The American approach to Syria can and has been criticized on a number of legitimate grounds. One of them, however, is not a lack of strategy. President Obama has articulated, repeatedly, a vision for what he believes is necessary and proper for Syria in the future and what the American role should be in executing that vision. It involves the transfer of power away from Bashar al-Assad (ideally, to a moderate, representative coalition), containing the threat of al Qaeda against American interests, and preventing widespread use of weapons of mass destruction.

The policies to support this strategy have not met our objectives. Assad is still in power, the opposition is fragmented, Salafi jihadism is expanding its reach in the Levant, and the effort to remove Syria’s chemical weapons is proceeding painfully slowly. Critics say it is time for something else.

What critics do too often, however, is push policy options without explaining the purpose of the policies. Take Max Boot, who wrote an op-ed in the Financial Times (copied here at the Council on Foreign Relations). After analyzing the problems with Obama’s Syria policy, he suggests the following:

It is time for Mr Obama to admit that his Syria policy is not working.


No one is suggesting sending ground troops. But options range from doing more to arm the moderate opposition, to declaring a no-fly zone. Drones could strike al-Qaeda operatives in Syria; air power could create humanitarian zones near the Turkish and Jordanian borders. The US could also take the lead in referring Mr Assad and his aides for war crimes prosecution.

Do these all support the same strategy? Is Boot even on board with the Obama strategy? Does trying to take the lead in prosecuting Assad for war crimes help realize a coherent strategy, whatever that may be? Calls to simply “do more” assume that doing nothing is the worst option, without exploring whether that is the case. In a highly complex, dangerous, and fluid security environment, American actions can easily backfire or create unintended consequences elsewhere. Boot is too well-versed in the history of war to make such omissions.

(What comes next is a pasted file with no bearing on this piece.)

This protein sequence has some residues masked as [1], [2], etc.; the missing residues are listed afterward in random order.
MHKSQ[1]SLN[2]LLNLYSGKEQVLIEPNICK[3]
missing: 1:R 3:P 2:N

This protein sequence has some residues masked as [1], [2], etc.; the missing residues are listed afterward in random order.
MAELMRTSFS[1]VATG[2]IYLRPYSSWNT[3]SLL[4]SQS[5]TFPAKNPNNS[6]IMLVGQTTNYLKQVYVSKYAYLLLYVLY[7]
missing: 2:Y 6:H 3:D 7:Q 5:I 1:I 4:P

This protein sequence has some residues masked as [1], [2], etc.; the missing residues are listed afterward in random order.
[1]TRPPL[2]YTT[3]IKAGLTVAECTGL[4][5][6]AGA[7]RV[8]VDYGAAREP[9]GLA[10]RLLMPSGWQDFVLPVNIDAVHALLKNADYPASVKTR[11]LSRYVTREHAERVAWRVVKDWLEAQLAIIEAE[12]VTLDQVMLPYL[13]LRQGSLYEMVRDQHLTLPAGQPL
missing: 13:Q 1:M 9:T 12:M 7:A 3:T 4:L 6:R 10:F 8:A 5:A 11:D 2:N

One interesting argument for more American involvement in Syria comes from Ambassador James Jeffrey, writing at the Washington Institute for Near East Policy. Jeffrey says the need to be involved stems from the importance of maintaining credible commitments to the region and the promise of coercing the Assad regime into real negotiations:

Even the most limited military engagements carry risk, and operating in Syria would pose specific military challenges. But the risks become acceptable when one acknowledges two things: first, that doing almost nothing is the more dangerous option, as argued above; and second, that military action in Syria has an achievable goal. That goal is not an American military victory per se, but rather “supporting diplomacy” by convincing Damascus, Tehran, and Moscow that Washington will do what is necessary to prevent Assad from achieving military victory. The Syrian conflict will not end in a way that is acceptable to U.S. national interests unless Assad and his allies are pressured to the point of realizing that a negotiated compromise is better than continuing the war.

Intelligent counterarguments can be made against Jeffrey’s points, but his argument begins from the diagnosis of strategic—not policy—failure.

The urge to “do something” in Syria must plan comprehensively, even if the actions are limited. And the first question to ask is not “What should we be doing?” but “What realistic outcome do we desire?”